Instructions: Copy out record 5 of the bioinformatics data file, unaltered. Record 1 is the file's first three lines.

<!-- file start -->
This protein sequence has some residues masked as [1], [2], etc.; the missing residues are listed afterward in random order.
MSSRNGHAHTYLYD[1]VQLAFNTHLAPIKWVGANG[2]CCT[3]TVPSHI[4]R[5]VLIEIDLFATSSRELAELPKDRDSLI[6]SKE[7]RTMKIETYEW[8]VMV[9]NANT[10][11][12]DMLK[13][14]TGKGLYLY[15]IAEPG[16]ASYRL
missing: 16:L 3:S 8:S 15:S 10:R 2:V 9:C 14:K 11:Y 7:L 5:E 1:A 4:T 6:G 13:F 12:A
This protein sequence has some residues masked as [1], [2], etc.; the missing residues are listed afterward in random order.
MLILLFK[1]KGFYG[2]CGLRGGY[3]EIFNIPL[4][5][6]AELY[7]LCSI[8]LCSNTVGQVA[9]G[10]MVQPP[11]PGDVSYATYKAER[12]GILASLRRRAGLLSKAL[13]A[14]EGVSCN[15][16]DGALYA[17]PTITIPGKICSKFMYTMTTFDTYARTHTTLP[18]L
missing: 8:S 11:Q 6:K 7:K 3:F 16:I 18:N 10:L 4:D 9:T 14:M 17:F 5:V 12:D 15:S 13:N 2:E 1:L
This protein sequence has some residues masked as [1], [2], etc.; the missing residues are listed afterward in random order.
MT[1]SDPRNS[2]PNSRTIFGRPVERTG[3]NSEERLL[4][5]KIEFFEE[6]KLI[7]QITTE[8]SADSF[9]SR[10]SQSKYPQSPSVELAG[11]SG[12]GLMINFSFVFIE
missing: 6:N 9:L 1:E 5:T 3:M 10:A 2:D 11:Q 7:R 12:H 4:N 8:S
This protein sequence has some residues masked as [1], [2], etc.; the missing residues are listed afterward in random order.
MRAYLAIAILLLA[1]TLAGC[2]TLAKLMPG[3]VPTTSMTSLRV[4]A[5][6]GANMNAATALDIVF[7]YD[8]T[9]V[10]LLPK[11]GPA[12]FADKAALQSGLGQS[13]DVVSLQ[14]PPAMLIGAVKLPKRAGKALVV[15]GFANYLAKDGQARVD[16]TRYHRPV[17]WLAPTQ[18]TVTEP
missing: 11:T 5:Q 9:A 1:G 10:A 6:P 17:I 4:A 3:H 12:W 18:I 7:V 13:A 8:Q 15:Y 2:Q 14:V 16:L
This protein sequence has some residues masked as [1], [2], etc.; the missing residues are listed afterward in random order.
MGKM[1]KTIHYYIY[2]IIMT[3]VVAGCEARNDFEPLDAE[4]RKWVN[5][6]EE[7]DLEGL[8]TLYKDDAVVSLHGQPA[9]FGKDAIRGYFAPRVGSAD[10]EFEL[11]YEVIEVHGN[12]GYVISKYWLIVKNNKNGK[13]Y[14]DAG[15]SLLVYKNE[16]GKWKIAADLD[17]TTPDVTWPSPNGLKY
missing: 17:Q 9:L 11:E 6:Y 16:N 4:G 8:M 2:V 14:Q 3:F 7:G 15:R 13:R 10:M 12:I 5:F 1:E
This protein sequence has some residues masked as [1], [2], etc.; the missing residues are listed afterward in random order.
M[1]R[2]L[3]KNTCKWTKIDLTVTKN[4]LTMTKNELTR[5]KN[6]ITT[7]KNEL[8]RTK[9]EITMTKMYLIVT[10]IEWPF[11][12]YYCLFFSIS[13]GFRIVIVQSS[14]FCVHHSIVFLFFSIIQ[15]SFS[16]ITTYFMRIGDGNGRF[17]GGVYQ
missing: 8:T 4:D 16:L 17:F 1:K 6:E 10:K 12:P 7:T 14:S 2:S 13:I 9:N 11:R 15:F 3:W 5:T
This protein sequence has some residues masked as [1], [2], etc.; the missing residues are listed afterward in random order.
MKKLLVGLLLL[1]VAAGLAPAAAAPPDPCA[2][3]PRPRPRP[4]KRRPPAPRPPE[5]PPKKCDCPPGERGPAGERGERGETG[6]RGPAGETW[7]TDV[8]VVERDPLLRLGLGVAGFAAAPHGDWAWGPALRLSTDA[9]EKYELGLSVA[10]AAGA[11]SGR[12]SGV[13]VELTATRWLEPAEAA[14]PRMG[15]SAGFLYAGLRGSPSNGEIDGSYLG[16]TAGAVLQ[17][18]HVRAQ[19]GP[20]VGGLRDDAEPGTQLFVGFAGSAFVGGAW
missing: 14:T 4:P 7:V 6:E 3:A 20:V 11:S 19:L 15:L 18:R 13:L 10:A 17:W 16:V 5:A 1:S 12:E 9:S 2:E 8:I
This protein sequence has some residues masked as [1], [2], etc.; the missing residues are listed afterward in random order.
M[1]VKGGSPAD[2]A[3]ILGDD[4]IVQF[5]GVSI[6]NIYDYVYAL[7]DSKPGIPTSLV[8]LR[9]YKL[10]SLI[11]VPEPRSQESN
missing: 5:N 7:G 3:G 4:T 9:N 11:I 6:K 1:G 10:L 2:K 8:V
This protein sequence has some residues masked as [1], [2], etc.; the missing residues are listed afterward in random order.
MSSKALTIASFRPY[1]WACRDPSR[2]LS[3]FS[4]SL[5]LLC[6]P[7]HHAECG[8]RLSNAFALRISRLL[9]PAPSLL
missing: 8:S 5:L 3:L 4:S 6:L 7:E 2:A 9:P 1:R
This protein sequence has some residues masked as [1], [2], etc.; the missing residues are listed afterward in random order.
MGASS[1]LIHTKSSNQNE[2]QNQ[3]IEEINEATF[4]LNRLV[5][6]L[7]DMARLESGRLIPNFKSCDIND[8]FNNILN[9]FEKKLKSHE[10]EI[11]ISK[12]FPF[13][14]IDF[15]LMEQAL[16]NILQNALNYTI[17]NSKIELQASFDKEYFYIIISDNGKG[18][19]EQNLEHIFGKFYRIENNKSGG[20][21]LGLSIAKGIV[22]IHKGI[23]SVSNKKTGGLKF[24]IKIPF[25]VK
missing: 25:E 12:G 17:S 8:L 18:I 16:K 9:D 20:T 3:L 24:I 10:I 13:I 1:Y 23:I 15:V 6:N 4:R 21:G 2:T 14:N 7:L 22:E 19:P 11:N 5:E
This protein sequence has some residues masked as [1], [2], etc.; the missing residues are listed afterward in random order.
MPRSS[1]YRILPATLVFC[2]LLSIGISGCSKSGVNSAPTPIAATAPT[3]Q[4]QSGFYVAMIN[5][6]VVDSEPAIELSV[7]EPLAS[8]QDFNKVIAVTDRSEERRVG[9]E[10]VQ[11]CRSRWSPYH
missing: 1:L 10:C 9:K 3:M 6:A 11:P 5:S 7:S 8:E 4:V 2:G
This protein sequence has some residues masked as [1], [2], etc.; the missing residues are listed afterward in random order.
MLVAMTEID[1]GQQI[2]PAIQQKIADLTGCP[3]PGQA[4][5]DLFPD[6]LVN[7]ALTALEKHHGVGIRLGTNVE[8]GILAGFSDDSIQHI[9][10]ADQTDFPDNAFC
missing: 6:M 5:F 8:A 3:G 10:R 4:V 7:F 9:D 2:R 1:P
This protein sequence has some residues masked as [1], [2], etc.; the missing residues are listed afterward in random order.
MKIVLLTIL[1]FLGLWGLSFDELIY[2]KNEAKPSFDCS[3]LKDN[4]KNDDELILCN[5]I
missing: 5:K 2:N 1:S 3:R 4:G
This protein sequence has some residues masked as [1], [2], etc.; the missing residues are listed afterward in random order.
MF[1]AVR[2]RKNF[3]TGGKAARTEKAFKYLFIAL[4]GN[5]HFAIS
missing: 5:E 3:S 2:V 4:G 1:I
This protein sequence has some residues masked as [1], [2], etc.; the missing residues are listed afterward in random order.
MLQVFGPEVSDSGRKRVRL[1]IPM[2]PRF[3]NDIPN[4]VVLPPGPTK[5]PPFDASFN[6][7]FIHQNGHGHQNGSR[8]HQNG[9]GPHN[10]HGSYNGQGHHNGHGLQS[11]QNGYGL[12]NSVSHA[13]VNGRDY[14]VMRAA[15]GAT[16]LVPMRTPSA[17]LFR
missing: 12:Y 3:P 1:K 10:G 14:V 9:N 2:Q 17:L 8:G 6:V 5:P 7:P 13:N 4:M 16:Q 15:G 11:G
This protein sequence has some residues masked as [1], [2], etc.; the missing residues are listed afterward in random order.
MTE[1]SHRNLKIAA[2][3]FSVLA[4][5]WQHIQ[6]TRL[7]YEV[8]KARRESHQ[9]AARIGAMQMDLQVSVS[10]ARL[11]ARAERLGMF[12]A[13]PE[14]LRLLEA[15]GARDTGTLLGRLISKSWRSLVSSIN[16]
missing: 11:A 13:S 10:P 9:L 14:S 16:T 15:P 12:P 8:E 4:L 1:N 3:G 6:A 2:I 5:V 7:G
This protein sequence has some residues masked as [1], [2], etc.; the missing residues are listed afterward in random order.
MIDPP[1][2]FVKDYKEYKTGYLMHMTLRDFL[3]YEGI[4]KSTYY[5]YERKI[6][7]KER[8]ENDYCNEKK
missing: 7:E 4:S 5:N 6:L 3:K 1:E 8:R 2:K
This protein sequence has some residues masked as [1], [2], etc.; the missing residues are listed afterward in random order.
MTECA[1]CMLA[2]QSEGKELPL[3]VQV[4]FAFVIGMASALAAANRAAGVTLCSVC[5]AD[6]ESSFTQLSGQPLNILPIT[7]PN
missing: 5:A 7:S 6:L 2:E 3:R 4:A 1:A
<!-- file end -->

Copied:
This protein sequence has some residues masked as [1], [2], etc.; the missing residues are listed afterward in random order.
MGKM[1]KTIHYYIY[2]IIMT[3]VVAGCEARNDFEPLDAE[4]RKWVN[5][6]EE[7]DLEGL[8]TLYKDDAVVSLHGQPA[9]FGKDAIRGYFAPRVGSAD[10]EFEL[11]YEVIEVHGN[12]GYVISKYWLIVKNNKNGK[13]Y[14]DAG[15]SLLVYKNE[16]GKWKIAADLD[17]TTPDVTWPSPNGLKY
missing: 17:Q 9:L 11:E 6:Y 16:N 4:G 8:M 2:V 14:Q 3:F 7:G 15:R 13:R 10:M 12:I 5:F 1:E